The latitude scale on the side of your chart has the following markings. The each degree is equal to 60 miles. We then further divide the scale by minutes. Each minute is equal to one mile. Looking at the minute scale.

We notice that there are tenths of a minute. Each tenth is equal to 600 feet. We can even divide it up further by estimating another decimal inside the tenths. This will give us our distance to within 60 feet.

Soundings Scale

Posted in large type on the top of your chart is the sounding scale. Your scale will either be in feet, meters, or fathoms. One fathom is equal to 6 feet. It is essential that you know your depth scale to keep from running aground.

Shallow Water

Most charts will have a color differentiating the shallows from the deeper water. The example below shows the shallow water colored blue and is less than 6 feet. Whenever you are in shallow water you must be vigilant of your position and your course.

Sandbars and Coral Heads

Sandbars and Coral Heads are noted with a special symbol. They can pop-up anywhere and are a prime reason to chart your course so that you can avoid these hazards to navigation.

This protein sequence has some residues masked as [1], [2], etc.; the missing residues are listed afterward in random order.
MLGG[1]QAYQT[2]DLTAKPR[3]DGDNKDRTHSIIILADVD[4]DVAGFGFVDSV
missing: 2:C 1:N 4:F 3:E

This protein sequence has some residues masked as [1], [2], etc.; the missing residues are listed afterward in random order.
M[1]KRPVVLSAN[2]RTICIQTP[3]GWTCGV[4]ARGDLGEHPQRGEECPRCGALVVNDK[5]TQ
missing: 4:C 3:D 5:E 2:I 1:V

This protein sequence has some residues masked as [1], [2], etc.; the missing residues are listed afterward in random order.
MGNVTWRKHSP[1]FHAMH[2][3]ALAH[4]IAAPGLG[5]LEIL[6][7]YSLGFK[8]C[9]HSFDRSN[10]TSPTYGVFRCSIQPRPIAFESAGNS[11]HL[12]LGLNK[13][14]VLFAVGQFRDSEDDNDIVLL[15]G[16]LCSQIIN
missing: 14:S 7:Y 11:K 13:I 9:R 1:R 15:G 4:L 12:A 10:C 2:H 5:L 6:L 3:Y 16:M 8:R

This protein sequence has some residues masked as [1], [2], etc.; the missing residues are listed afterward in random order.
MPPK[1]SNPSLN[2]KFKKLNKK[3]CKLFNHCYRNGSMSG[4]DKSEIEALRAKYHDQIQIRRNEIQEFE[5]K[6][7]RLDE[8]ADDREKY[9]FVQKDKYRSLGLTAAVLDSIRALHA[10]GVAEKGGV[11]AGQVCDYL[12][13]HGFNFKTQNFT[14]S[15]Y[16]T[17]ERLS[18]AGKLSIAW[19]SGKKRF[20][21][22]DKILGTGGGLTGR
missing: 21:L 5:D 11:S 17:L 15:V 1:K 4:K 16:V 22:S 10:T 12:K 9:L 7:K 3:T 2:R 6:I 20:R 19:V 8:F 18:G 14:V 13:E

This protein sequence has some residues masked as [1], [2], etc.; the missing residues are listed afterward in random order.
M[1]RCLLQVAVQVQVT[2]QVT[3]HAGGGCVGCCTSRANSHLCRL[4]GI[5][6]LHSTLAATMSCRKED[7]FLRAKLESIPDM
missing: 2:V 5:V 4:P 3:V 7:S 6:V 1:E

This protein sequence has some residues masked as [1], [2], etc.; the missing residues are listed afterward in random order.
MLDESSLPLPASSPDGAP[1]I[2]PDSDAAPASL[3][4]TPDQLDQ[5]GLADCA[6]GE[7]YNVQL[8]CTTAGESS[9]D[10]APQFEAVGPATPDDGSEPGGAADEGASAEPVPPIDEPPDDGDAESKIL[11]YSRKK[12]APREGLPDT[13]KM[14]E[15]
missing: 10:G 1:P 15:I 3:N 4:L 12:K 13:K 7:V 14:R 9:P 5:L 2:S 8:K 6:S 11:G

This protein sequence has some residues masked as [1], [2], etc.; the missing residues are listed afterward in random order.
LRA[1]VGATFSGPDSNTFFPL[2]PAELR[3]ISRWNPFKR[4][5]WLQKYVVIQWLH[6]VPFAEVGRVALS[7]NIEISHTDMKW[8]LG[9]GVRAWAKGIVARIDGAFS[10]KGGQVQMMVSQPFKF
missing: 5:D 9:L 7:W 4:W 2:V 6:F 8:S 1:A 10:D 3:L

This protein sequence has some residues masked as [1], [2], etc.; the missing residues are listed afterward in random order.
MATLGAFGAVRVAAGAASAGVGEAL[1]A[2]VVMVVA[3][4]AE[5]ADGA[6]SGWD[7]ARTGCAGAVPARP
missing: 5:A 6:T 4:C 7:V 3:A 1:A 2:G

Find Your Channels

Channels are safety zones that allow you to traverse shallow areas. There were put there to keep you from running aground. Whenever there is a channel present a prudent skipper will always stay in the channel.

Channel Markers

These symbols are called daymarks. They are signs affixed to poles that are set into the bottom of the bay or waterway. The triangle markers are always red and are even numbered. The green markers are always square and have an odd number on them. When we are on the Intracoastal Waterway, these markers may be lighted have either a yellow square or triangle on the daymark. Any markers can be lighted. The symbol for a lighted marker is the exclamation point. Here we have a marker that is lit.

Channel markers can also be the floating type. The red buoy is shaped like a cone on the top. Once again all red buoys are even numbered. The green markers are shaped like a 55 gallon drum. Hence the name can buoy. They are either green or black; odd numbered and can be lighted. Once lighted the buoy description is the same as the daymarks.

A good way to stay out of trouble is to remember Red Right Return